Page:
LONDON • Several world leaders are keen to strike trade deals with Britain once the country is out of the European Union, Prime Minister Theresa May has said, pressing the case for her Brexit deal before a Dec 11 vote in Parliament.
Mrs May is facing an uphill struggle to get lawmakers to back her deal to keep close economic ties with the bloc, which she agreed on with the EU late last month. The main opposition Labour Party has said it will seek a vote of no confidence in the government if Mrs May loses the vote.
The pact has been criticised within Mrs May's own Conservative Party, both by supporters of a cleaner break with the EU and by opponents of Brexit. A Northern Irish party which props up her minority government has said it will vote against it.
After visiting Argentina for a Group of 20 (G-20) summit, Mrs May said yesterday that her meetings with leaders showed that several countries were ready to negotiate trade deals "as soon as possible". Swift new trade deals are a major demand for Brexit campaigners.
"Once we leave the EU, we can and we will strike ambitious trade deals," Mrs May told Parliament.
"For the first time in more than 40 years we will have an independent trade policy, and we will continue to be a passionate advocate for the benefits open economies and free markets can bring."
She said that she had meetings with leaders keen to strike trade deals, including Argentina, the G-20 host, Australia, Chile and Japan. With Japan, Britain wants to work quickly to set up a new arrangement based on Tokyo's existing partnership agreement with the EU, she said.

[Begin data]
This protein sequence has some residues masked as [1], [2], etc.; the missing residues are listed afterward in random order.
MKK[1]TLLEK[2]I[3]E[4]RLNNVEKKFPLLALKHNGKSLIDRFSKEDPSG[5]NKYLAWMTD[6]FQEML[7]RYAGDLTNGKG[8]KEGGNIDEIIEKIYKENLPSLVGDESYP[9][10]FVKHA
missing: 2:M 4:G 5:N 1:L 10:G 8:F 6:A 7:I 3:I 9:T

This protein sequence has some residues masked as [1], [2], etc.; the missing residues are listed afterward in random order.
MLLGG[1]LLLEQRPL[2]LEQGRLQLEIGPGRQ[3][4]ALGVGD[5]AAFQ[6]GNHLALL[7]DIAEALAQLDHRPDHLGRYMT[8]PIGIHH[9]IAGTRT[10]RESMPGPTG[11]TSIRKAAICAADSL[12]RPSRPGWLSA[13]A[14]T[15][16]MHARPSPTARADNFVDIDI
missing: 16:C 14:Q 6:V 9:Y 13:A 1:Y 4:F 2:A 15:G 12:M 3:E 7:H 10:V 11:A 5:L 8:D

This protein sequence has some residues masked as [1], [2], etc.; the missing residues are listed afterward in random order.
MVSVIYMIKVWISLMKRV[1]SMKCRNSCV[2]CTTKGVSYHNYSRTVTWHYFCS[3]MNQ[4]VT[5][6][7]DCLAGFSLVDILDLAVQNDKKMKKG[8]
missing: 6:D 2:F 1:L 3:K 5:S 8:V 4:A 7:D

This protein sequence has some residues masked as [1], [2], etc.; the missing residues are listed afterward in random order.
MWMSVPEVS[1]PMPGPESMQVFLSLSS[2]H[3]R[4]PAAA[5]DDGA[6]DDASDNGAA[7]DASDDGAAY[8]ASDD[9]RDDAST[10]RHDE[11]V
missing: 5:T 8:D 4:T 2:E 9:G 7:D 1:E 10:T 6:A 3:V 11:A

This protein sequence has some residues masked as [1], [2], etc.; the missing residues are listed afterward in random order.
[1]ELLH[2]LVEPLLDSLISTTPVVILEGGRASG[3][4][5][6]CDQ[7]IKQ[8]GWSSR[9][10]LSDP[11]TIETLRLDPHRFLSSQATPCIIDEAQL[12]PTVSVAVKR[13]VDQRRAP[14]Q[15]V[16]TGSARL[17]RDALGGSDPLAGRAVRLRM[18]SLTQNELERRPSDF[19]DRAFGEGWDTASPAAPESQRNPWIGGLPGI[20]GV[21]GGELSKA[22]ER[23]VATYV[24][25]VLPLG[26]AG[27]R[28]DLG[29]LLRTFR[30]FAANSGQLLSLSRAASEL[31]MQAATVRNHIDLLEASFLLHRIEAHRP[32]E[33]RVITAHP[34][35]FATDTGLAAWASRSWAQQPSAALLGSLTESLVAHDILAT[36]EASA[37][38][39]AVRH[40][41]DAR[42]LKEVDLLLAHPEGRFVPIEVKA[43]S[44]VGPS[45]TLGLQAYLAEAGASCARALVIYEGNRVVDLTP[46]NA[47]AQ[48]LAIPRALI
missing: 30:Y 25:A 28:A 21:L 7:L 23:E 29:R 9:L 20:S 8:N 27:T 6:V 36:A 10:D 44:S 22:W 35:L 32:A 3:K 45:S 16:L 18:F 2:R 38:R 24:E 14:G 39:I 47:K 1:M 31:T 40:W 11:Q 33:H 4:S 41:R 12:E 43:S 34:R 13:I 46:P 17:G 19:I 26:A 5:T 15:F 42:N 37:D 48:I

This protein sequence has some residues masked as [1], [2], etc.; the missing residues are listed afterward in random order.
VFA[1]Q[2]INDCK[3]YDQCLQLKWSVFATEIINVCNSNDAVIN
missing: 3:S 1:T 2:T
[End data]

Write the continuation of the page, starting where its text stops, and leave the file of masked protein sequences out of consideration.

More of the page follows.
The government has said if Mrs May's deal is voted down, there is a risk Britain will exit the EU with no agreement at all, with serious potential economic consequences.
Some opponents of Brexit have campaigned for a new referendum, giving voters the option to reverse Britain's 2016 vote to leave the bloc, although the government says no such new vote will be held.
Britain has officially notified the World Trade Organisation (WTO) of the proposed terms for its trade in services with other countries after Brexit, an important part of its divorce from the EU, Trade Minister Liam Fox said yesterday.
The procedure is necessary because the United Kingdom must disentangle its WTO membership from that of the EU.
Mr Fox said the proposed new terms circulated among WTO members would replicate Britain's current obligations as far as possible.
"We see this only as a technical exercise that will provide continuity for business and, in future, we will work with other members on an ambitious agenda to liberalise international trade in services even further," Mr Fox said in a statement.
With the odds looking stacked against her, Mrs May is touring the country and media studios to try and win over critics including both eurosceptics and europhiles who say the deal will leave Britain a diminished state, still linked economically to the EU but no longer having any say over the rules.
In an interview with ITV television yesterday, when asked if she would quit if she lost the Dec 11 vote, Mrs May said: "I will still have a job in two weeks' time."
She added: "My job is making sure that we do what the public asked us to: we leave the EU but we do it in a way that's good for them."
Mrs May also said there would be no changes to the Brexit plan she has hammered out with other EU leaders.